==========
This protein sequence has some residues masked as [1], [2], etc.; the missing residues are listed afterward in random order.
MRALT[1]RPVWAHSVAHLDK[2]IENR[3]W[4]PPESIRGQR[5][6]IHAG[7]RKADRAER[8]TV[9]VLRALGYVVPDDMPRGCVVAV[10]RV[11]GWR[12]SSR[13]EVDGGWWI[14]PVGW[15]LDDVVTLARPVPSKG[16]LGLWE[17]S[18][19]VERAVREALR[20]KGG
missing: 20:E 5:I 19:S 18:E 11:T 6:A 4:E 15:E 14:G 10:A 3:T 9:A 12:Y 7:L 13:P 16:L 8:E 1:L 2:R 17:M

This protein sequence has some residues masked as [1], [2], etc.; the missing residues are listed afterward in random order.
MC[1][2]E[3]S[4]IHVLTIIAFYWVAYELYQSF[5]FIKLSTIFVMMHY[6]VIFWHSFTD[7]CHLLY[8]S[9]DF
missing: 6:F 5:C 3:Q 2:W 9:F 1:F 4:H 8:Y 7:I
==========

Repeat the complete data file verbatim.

This protein sequence has some residues masked as [1], [2], etc.; the missing residues are listed afterward in random order.
MRALT[1]RPVWAHSVAHLDK[2]IENR[3]W[4]PPESIRGQR[5][6]IHAG[7]RKADRAER[8]TV[9]VLRALGYVVPDDMPRGCVVAV[10]RV[11]GWR[12]SSR[13]EVDGGWWI[14]PVGW[15]LDDVVTLARPVPSKG[16]LGLWE[17]S[18][19]VERAVREALR[20]KGG
missing: 20:E 5:I 19:S 18:E 11:T 6:A 4:E 15:E 14:G 10:A 3:T 9:A 12:Y 7:L 13:P 16:L 8:E 1:L 2:R 17:M

This protein sequence has some residues masked as [1], [2], etc.; the missing residues are listed afterward in random order.
MC[1][2]E[3]S[4]IHVLTIIAFYWVAYELYQSF[5]FIKLSTIFVMMHY[6]VIFWHSFTD[7]CHLLY[8]S[9]DF
missing: 6:F 5:C 3:Q 2:W 9:F 1:F 4:H 8:Y 7:I